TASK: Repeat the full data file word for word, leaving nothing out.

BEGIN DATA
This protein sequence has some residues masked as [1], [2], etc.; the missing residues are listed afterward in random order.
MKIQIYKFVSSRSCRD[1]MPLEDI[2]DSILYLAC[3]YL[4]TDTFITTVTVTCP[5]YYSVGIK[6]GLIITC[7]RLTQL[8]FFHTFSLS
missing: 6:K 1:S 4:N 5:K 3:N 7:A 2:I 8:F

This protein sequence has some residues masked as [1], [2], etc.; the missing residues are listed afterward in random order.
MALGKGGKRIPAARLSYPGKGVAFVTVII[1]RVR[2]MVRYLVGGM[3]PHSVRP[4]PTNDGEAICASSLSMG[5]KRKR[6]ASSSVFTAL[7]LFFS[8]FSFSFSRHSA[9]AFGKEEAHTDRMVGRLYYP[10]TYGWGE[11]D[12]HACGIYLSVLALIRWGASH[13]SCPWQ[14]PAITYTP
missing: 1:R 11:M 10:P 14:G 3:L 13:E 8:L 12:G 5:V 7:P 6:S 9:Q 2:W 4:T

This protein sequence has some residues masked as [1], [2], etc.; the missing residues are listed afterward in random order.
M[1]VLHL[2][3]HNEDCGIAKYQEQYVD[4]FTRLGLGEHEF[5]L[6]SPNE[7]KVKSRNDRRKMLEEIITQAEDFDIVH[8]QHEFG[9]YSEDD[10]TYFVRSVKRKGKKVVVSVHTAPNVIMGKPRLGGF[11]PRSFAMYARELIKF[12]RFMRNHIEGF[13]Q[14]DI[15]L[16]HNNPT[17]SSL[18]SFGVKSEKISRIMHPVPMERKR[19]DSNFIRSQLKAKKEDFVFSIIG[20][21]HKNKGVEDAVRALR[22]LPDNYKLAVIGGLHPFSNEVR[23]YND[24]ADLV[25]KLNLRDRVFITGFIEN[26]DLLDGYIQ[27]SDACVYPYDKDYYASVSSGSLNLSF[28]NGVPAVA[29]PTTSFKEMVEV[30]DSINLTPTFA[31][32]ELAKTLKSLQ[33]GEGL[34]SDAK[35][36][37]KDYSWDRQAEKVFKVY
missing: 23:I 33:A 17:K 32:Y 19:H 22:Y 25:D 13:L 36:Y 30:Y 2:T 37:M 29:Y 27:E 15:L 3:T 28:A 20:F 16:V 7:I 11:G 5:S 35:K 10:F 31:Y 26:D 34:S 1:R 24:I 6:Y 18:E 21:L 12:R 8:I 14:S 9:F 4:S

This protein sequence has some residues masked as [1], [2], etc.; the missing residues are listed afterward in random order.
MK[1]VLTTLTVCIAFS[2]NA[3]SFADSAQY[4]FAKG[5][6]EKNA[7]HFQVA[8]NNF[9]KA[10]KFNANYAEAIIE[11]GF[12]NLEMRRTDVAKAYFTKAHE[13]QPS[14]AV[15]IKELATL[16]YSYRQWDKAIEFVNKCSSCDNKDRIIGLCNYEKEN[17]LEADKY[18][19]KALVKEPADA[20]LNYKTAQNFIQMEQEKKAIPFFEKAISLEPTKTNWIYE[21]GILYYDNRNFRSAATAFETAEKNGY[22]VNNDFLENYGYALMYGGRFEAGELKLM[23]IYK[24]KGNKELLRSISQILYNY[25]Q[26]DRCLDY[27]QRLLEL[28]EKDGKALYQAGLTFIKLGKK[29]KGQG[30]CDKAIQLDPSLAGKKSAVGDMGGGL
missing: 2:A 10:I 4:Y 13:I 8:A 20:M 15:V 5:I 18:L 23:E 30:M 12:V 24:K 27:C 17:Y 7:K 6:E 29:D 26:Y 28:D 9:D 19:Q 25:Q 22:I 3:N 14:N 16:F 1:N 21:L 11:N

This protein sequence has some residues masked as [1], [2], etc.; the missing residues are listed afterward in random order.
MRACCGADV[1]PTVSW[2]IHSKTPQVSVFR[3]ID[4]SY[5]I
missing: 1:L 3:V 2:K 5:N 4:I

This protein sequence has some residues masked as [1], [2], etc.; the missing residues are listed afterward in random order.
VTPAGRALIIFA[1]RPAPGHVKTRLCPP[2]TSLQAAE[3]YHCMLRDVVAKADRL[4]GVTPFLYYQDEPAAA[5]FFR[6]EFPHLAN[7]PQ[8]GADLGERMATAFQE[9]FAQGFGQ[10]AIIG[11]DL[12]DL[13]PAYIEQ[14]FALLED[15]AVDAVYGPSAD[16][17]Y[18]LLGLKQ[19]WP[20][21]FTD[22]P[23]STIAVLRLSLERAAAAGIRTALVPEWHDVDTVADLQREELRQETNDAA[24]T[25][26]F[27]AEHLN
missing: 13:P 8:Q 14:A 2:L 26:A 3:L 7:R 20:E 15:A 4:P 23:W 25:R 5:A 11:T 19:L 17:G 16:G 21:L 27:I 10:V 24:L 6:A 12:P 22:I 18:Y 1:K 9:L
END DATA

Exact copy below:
This protein sequence has some residues masked as [1], [2], etc.; the missing residues are listed afterward in random order.
MKIQIYKFVSSRSCRD[1]MPLEDI[2]DSILYLAC[3]YL[4]TDTFITTVTVTCP[5]YYSVGIK[6]GLIITC[7]RLTQL[8]FFHTFSLS
missing: 6:K 1:S 4:N 5:K 3:N 7:A 2:I 8:F

This protein sequence has some residues masked as [1], [2], etc.; the missing residues are listed afterward in random order.
MALGKGGKRIPAARLSYPGKGVAFVTVII[1]RVR[2]MVRYLVGGM[3]PHSVRP[4]PTNDGEAICASSLSMG[5]KRKR[6]ASSSVFTAL[7]LFFS[8]FSFSFSRHSA[9]AFGKEEAHTDRMVGRLYYP[10]TYGWGE[11]D[12]HACGIYLSVLALIRWGASH[13]SCPWQ[14]PAITYTP
missing: 1:R 11:M 10:P 14:G 3:L 13:E 8:L 12:G 5:V 7:P 6:S 9:Q 2:W 4:T

This protein sequence has some residues masked as [1], [2], etc.; the missing residues are listed afterward in random order.
M[1]VLHL[2][3]HNEDCGIAKYQEQYVD[4]FTRLGLGEHEF[5]L[6]SPNE[7]KVKSRNDRRKMLEEIITQAEDFDIVH[8]QHEFG[9]YSEDD[10]TYFVRSVKRKGKKVVVSVHTAPNVIMGKPRLGGF[11]PRSFAMYARELIKF[12]RFMRNHIEGF[13]Q[14]DI[15]L[16]HNNPT[17]SSL[18]SFGVKSEKISRIMHPVPMERKR[19]DSNFIRSQLKAKKEDFVFSIIG[20][21]HKNKGVEDAVRALR[22]LPDNYKLAVIGGLHPFSNEVR[23]YND[24]ADLV[25]KLNLRDRVFITGFIEN[26]DLLDGYIQ[27]SDACVYPYDKDYYASVSSGSLNLSF[28]NGVPAVA[29]PTTSFKEMVEV[30]DSINLTPTFA[31][32]ELAKTLKSLQ[33]GEGL[34]SDAK[35][36][37]KDYSWDRQAEKVFKVY
missing: 23:I 33:A 17:K 32:Y 19:H 22:Y 25:D 13:L 36:Y 30:Y 2:T 37:M 29:Y 27:E 15:L 3:T 28:A 20:F 16:V 7:I 11:G 5:S 35:K 10:F 31:Y 26:D 34:S 1:R 24:I 6:Y 18:E 21:L 12:R 8:I 14:S 9:F 4:S

This protein sequence has some residues masked as [1], [2], etc.; the missing residues are listed afterward in random order.
MK[1]VLTTLTVCIAFS[2]NA[3]SFADSAQY[4]FAKG[5][6]EKNA[7]HFQVA[8]NNF[9]KA[10]KFNANYAEAIIE[11]GF[12]NLEMRRTDVAKAYFTKAHE[13]QPS[14]AV[15]IKELATL[16]YSYRQWDKAIEFVNKCSSCDNKDRIIGLCNYEKEN[17]LEADKY[18][19]KALVKEPADA[20]LNYKTAQNFIQMEQEKKAIPFFEKAISLEPTKTNWIYE[21]GILYYDNRNFRSAATAFETAEKNGY[22]VNNDFLENYGYALMYGGRFEAGELKLM[23]IYK[24]KGNKELLRSISQILYNY[25]Q[26]DRCLDY[27]QRLLEL[28]EKDGKALYQAGLTFIKLGKK[29]KGQG[30]CDKAIQLDPSLAGKKSAVGDMGGGL
missing: 2:A 10:I 4:Y 13:I 8:A 20:M 15:V 5:I 18:L 23:E 30:M 12:V 24:K 27:C 17:Y 7:K 6:E 29:D 26:Y 28:D 9:D 19:Q 25:Q 22:I 3:N 14:N 16:F 1:N 21:L 11:N

This protein sequence has some residues masked as [1], [2], etc.; the missing residues are listed afterward in random order.
MRACCGADV[1]PTVSW[2]IHSKTPQVSVFR[3]ID[4]SY[5]I
missing: 1:L 3:V 2:K 5:N 4:I

This protein sequence has some residues masked as [1], [2], etc.; the missing residues are listed afterward in random order.
VTPAGRALIIFA[1]RPAPGHVKTRLCPP[2]TSLQAAE[3]YHCMLRDVVAKADRL[4]GVTPFLYYQDEPAAA[5]FFR[6]EFPHLAN[7]PQ[8]GADLGERMATAFQE[9]FAQGFGQ[10]AIIG[11]DL[12]DL[13]PAYIEQ[14]FALLED[15]AVDAVYGPSAD[16][17]Y[18]LLGLKQ[19]WP[20][21]FTD[22]P[23]STIAVLRLSLERAAAAGIRTALVPEWHDVDTVADLQREELRQETNDAA[24]T[25][26]F[27]AEHLN
missing: 13:P 8:Q 14:A 2:L 26:A 3:L 7:R 20:E 15:A 4:P 23:W 25:R 5:A 11:T 19:L 17:G 16:G 21:L 27:I 10:V 24:L 6:A 12:P 22:I 18:Y 1:K 9:L